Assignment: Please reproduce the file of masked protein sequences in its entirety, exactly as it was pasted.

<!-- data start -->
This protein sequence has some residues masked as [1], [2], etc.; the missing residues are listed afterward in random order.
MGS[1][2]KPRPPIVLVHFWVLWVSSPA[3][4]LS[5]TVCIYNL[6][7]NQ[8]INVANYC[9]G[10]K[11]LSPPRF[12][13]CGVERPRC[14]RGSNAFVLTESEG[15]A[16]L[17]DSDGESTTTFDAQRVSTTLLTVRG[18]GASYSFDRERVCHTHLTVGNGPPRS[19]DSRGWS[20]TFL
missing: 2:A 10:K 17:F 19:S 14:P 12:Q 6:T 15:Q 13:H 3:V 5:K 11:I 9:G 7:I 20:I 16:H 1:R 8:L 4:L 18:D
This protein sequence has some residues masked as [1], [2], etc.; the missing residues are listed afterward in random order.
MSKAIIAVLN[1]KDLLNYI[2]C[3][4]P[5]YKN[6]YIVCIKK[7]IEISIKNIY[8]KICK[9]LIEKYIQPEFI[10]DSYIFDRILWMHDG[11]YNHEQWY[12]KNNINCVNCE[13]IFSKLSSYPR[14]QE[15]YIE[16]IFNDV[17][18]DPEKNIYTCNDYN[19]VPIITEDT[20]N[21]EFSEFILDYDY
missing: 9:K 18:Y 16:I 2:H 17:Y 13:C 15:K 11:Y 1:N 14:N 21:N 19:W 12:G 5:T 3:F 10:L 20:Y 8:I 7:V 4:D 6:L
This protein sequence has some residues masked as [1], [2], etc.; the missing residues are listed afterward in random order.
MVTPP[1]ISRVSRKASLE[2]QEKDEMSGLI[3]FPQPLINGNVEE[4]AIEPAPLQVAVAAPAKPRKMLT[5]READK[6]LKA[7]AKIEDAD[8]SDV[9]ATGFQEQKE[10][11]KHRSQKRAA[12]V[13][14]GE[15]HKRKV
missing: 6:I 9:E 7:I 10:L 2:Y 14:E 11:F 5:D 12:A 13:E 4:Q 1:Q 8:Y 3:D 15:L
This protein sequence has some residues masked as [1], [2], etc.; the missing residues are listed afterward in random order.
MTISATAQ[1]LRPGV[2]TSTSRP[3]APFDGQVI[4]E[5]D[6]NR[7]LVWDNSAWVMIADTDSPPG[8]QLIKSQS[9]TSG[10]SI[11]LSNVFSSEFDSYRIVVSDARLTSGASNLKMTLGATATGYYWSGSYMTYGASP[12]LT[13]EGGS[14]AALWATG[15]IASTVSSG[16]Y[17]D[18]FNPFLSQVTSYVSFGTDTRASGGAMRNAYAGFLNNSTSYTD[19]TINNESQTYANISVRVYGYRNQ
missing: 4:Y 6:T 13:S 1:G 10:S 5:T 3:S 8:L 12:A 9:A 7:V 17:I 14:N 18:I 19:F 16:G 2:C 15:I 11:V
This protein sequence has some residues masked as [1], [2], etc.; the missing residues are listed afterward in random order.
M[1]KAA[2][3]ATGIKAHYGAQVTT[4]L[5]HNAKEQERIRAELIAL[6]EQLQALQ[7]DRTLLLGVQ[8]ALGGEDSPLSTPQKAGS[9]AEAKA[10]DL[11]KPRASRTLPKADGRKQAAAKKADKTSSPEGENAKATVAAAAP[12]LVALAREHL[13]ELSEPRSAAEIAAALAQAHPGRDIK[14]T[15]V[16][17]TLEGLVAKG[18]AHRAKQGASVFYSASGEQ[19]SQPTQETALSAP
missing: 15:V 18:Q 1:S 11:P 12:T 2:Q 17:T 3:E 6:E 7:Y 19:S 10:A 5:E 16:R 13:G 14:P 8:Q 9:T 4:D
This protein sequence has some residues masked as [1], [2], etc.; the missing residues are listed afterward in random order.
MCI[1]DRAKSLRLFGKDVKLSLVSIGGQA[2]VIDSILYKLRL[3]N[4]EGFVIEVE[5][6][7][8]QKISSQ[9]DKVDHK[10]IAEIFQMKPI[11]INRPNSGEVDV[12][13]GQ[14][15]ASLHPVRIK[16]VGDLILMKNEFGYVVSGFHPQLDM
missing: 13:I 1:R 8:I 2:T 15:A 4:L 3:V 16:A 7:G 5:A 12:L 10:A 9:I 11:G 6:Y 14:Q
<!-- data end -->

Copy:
This protein sequence has some residues masked as [1], [2], etc.; the missing residues are listed afterward in random order.
MGS[1][2]KPRPPIVLVHFWVLWVSSPA[3][4]LS[5]TVCIYNL[6][7]NQ[8]INVANYC[9]G[10]K[11]LSPPRF[12][13]CGVERPRC[14]RGSNAFVLTESEG[15]A[16]L[17]DSDGESTTTFDAQRVSTTLLTVRG[18]GASYSFDRERVCHTHLTVGNGPPRS[19]DSRGWS[20]TFL
missing: 2:A 10:K 17:F 19:S 14:P 12:Q 6:T 15:Q 13:H 3:V 5:K 11:I 9:G 7:I 20:I 16:H 1:R 8:L 4:L 18:D
This protein sequence has some residues masked as [1], [2], etc.; the missing residues are listed afterward in random order.
MSKAIIAVLN[1]KDLLNYI[2]C[3][4]P[5]YKN[6]YIVCIKK[7]IEISIKNIY[8]KICK[9]LIEKYIQPEFI[10]DSYIFDRILWMHDG[11]YNHEQWY[12]KNNINCVNCE[13]IFSKLSSYPR[14]QE[15]YIE[16]IFNDV[17][18]DPEKNIYTCNDYN[19]VPIITEDT[20]N[21]EFSEFILDYDY
missing: 9:K 18:Y 16:I 2:H 17:Y 13:C 15:K 11:Y 1:N 14:N 21:N 19:W 12:G 5:T 3:F 10:L 20:Y 8:I 7:V 4:D 6:L
This protein sequence has some residues masked as [1], [2], etc.; the missing residues are listed afterward in random order.
MVTPP[1]ISRVSRKASLE[2]QEKDEMSGLI[3]FPQPLINGNVEE[4]AIEPAPLQVAVAAPAKPRKMLT[5]READK[6]LKA[7]AKIEDAD[8]SDV[9]ATGFQEQKE[10][11]KHRSQKRAA[12]V[13][14]GE[15]HKRKV
missing: 6:I 9:E 7:I 10:L 2:Y 14:E 11:F 5:D 12:A 13:E 4:Q 1:Q 8:Y 3:D 15:L
This protein sequence has some residues masked as [1], [2], etc.; the missing residues are listed afterward in random order.
MTISATAQ[1]LRPGV[2]TSTSRP[3]APFDGQVI[4]E[5]D[6]NR[7]LVWDNSAWVMIADTDSPPG[8]QLIKSQS[9]TSG[10]SI[11]LSNVFSSEFDSYRIVVSDARLTSGASNLKMTLGATATGYYWSGSYMTYGASP[12]LT[13]EGGS[14]AALWATG[15]IASTVSSG[16]Y[17]D[18]FNPFLSQVTSYVSFGTDTRASGGAMRNAYAGFLNNSTSYTD[19]TINNESQTYANISVRVYGYRNQ
missing: 4:Y 6:T 13:S 1:G 10:S 5:T 3:S 8:L 12:A 9:A 7:V 17:I 14:N 18:I 19:F 16:G 2:C 15:I 11:V
This protein sequence has some residues masked as [1], [2], etc.; the missing residues are listed afterward in random order.
M[1]KAA[2][3]ATGIKAHYGAQVTT[4]L[5]HNAKEQERIRAELIAL[6]EQLQALQ[7]DRTLLLGVQ[8]ALGGEDSPLSTPQKAGS[9]AEAKA[10]DL[11]KPRASRTLPKADGRKQAAAKKADKTSSPEGENAKATVAAAAP[12]LVALAREHL[13]ELSEPRSAAEIAAALAQAHPGRDIK[14]T[15]V[16][17]TLEGLVAKG[18]AHRAKQGASVFYSASGEQ[19]SQPTQETALSAP
missing: 15:V 18:Q 1:S 11:P 12:T 2:Q 17:T 3:E 6:E 7:Y 19:S 10:A 5:E 16:R 13:G 14:P 8:Q 9:T 4:D
This protein sequence has some residues masked as [1], [2], etc.; the missing residues are listed afterward in random order.
MCI[1]DRAKSLRLFGKDVKLSLVSIGGQA[2]VIDSILYKLRL[3]N[4]EGFVIEVE[5][6][7][8]QKISSQ[9]DKVDHK[10]IAEIFQMKPI[11]INRPNSGEVDV[12][13]GQ[14][15]ASLHPVRIK[16]VGDLILMKNEFGYVVSGFHPQLDM
missing: 13:I 1:R 8:I 2:T 15:A 4:L 3:V 16:A 7:G 5:A 12:L 10:A 9:I 11:G 6:Y 14:Q